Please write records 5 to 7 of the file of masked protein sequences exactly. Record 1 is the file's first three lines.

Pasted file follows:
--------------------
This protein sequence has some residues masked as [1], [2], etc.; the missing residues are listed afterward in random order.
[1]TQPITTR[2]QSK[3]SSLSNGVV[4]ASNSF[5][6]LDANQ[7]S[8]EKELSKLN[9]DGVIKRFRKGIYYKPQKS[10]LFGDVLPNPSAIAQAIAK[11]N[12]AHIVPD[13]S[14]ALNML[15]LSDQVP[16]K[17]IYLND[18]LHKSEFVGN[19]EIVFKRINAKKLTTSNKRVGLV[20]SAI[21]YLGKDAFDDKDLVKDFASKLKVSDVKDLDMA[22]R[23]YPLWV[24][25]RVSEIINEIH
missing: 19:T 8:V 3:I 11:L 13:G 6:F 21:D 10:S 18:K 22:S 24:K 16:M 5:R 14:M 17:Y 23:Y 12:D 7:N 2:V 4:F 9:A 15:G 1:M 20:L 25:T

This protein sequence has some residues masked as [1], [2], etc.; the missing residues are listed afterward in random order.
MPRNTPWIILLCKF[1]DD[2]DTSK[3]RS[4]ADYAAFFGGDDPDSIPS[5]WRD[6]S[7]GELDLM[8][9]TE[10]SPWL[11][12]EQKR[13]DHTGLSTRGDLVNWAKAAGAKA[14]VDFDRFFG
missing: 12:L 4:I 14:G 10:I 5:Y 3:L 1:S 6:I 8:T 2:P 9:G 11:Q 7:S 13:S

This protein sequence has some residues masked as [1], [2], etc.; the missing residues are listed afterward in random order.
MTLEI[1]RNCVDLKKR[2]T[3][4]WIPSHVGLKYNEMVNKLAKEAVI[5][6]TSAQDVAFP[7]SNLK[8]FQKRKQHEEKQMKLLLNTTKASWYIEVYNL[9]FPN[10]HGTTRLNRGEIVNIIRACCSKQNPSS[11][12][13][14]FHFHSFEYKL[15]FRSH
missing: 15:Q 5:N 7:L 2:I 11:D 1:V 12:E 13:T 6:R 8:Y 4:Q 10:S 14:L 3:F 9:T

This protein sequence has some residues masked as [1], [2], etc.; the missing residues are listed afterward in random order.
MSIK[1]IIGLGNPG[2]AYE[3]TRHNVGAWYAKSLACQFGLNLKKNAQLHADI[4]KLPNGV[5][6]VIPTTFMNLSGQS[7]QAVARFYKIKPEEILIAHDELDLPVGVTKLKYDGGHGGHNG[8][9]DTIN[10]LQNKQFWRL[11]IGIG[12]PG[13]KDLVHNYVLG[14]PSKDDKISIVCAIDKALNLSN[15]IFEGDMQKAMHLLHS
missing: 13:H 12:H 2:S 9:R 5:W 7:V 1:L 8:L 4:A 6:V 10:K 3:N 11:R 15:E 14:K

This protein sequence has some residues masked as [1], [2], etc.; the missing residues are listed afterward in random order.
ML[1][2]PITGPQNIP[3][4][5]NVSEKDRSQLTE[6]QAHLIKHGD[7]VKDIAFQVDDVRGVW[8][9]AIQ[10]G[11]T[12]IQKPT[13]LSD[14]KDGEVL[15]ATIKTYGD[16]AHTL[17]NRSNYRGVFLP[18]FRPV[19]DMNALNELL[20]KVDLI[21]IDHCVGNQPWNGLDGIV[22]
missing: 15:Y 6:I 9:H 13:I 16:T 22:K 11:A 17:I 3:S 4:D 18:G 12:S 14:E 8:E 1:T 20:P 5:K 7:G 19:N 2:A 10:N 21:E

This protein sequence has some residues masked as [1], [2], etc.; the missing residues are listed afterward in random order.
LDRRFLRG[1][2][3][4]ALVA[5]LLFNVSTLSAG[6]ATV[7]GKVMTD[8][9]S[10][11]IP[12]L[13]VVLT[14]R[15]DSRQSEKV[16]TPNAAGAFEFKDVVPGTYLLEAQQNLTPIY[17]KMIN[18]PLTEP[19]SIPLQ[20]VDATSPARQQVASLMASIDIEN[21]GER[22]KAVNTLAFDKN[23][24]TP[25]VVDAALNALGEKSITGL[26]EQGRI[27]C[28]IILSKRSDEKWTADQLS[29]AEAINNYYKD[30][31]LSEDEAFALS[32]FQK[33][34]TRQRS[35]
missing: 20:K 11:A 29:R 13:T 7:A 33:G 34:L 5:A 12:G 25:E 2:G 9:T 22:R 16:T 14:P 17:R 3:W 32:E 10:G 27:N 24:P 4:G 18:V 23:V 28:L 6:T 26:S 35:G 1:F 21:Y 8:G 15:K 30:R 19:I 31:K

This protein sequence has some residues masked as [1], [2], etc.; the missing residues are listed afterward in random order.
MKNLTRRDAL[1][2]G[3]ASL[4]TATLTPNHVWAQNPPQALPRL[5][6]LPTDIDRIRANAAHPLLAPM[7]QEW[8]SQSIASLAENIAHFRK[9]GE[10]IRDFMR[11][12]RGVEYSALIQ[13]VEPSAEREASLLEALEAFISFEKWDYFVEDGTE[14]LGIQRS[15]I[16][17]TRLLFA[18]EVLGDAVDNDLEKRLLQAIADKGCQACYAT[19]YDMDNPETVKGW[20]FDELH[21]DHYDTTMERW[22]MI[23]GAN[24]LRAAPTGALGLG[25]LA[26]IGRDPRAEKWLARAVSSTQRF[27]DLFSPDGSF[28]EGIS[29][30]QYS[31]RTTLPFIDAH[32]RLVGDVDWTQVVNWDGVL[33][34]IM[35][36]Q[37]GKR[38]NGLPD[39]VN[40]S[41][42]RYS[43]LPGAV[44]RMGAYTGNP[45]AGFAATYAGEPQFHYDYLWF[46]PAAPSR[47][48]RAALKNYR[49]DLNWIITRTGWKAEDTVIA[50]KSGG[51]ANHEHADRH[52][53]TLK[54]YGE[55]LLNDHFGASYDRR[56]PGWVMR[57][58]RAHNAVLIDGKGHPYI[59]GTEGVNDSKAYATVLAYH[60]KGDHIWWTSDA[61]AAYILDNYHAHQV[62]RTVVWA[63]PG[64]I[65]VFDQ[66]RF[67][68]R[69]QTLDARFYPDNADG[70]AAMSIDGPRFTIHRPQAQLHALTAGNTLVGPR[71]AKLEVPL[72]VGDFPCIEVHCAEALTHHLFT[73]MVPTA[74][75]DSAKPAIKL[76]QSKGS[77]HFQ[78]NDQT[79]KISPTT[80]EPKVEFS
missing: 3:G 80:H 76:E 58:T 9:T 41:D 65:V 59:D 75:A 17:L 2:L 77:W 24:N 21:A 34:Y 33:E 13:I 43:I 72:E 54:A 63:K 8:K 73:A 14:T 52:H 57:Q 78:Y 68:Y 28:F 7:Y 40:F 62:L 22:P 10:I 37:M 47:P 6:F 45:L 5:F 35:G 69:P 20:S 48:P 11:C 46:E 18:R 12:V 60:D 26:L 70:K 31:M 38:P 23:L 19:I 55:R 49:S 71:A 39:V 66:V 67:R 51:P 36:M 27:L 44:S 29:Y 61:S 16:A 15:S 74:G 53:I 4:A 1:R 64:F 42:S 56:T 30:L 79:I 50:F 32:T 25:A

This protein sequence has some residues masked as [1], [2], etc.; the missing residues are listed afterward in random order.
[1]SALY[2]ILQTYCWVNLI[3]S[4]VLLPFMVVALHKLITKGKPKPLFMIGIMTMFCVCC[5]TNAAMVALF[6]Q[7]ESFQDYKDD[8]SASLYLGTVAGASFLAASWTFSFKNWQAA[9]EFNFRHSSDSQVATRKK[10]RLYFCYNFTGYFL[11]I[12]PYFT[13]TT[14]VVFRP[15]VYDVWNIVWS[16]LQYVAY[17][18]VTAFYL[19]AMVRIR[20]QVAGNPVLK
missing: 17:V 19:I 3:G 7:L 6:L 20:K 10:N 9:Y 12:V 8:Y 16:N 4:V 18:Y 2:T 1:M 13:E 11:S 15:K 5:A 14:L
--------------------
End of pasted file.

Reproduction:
This protein sequence has some residues masked as [1], [2], etc.; the missing residues are listed afterward in random order.
ML[1][2]PITGPQNIP[3][4][5]NVSEKDRSQLTE[6]QAHLIKHGD[7]VKDIAFQVDDVRGVW[8][9]AIQ[10]G[11]T[12]IQKPT[13]LSD[14]KDGEVL[15]ATIKTYGD[16]AHTL[17]NRSNYRGVFLP[18]FRPV[19]DMNALNELL[20]KVDLI[21]IDHCVGNQPWNGLDGIV[22]
missing: 15:Y 6:I 9:H 13:I 16:T 22:K 11:A 17:I 3:S 4:D 18:G 12:S 14:E 8:E 1:T 20:P 5:K 7:G 19:N 2:A 10:N 21:E

This protein sequence has some residues masked as [1], [2], etc.; the missing residues are listed afterward in random order.
LDRRFLRG[1][2][3][4]ALVA[5]LLFNVSTLSAG[6]ATV[7]GKVMTD[8][9]S[10][11]IP[12]L[13]VVLT[14]R[15]DSRQSEKV[16]TPNAAGAFEFKDVVPGTYLLEAQQNLTPIY[17]KMIN[18]PLTEP[19]SIPLQ[20]VDATSPARQQVASLMASIDIEN[21]GER[22]KAVNTLAFDKN[23][24]TP[25]VVDAALNALGEKSITGL[26]EQGRI[27]C[28]IILSKRSDEKWTADQLS[29]AEAINNYYKD[30][31]LSEDEAFALS[32]FQK[33][34]TRQRS[35]
missing: 20:K 11:A 29:R 13:T 7:A 33:G 34:L 5:A 12:G 25:E 2:G 9:T 22:R 16:T 14:P 17:R 3:W 32:E 10:G 27:N 24:P 4:G 18:V 23:V 28:L 6:T 26:S 35:G 1:F 21:Y 8:G 15:K 30:R 19:I 31:K

This protein sequence has some residues masked as [1], [2], etc.; the missing residues are listed afterward in random order.
MKNLTRRDAL[1][2]G[3]ASL[4]TATLTPNHVWAQNPPQALPRL[5][6]LPTDIDRIRANAAHPLLAPM[7]QEW[8]SQSIASLAENIAHFRK[9]GE[10]IRDFMR[11][12]RGVEYSALIQ[13]VEPSAEREASLLEALEAFISFEKWDYFVEDGTE[14]LGIQRS[15]I[16][17]TRLLFA[18]EVLGDAVDNDLEKRLLQAIADKGCQACYAT[19]YDMDNPETVKGW[20]FDELH[21]DHYDTTMERW[22]MI[23]GAN[24]LRAAPTGALGLG[25]LA[26]IGRDPRAEKWLARAVSSTQRF[27]DLFSPDGSF[28]EGIS[29][30]QYS[31]RTTLPFIDAH[32]RLVGDVDWTQVVNWDGVL[33][34]IM[35][36]Q[37]GKR[38]NGLPD[39]VN[40]S[41][42]RYS[43]LPGAV[44]RMGAYTGNP[45]AGFAATYAGEPQFHYDYLWF[46]PAAPSR[47][48]RAALKNYR[49]DLNWIITRTGWKAEDTVIA[50]KSGG[51]ANHEHADRH[52][53]TLK[54]YGE[55]LLNDHFGASYDRR[56]PGWVMR[57][58]RAHNAVLIDGKGHPYI[59]GTEGVNDSKAYATVLAYH[60]KGDHIWWTSDA[61]AAYILDNYHAHQV[62]RTVVWA[63]PG[64]I[65]VFDQ[66]RF[67][68]R[69]QTLDARFYPDNADG[70]AAMSIDGPRFTIHRPQAQLHALTAGNTLVGPR[71]AKLEVPL[72]VGDFPCIEVHCAEALTHHLFT[73]MVPTA[74][75]DSAKPAIKL[76]QSKGS[77]HFQ[78]NDQT[79]KISPTT[80]EPKVEFS
missing: 3:G 80:H 76:E 58:T 9:T 41:D 65:V 59:D 75:A 17:L 2:L 77:W 24:N 21:A 34:Y 33:E 13:I 43:I 72:E 54:A 63:K 8:K 73:A 14:T 52:H 57:Q 78:Y 68:Y 28:F 7:Y 40:F 62:L 22:P 10:I 37:M 47:P 6:F 45:L 5:F 35:G 69:P 20:S 48:P 11:C 46:E 18:R 12:V 60:D 26:L 70:K 31:M 38:P 23:L 19:I 55:R 49:S 71:A 39:V 66:V 67:R 51:P 36:M 27:L 44:S 29:Y 61:S 16:A 15:S 74:G 53:I 4:A 1:R 64:F 42:S 56:T 30:L 79:I 50:F 32:T 25:A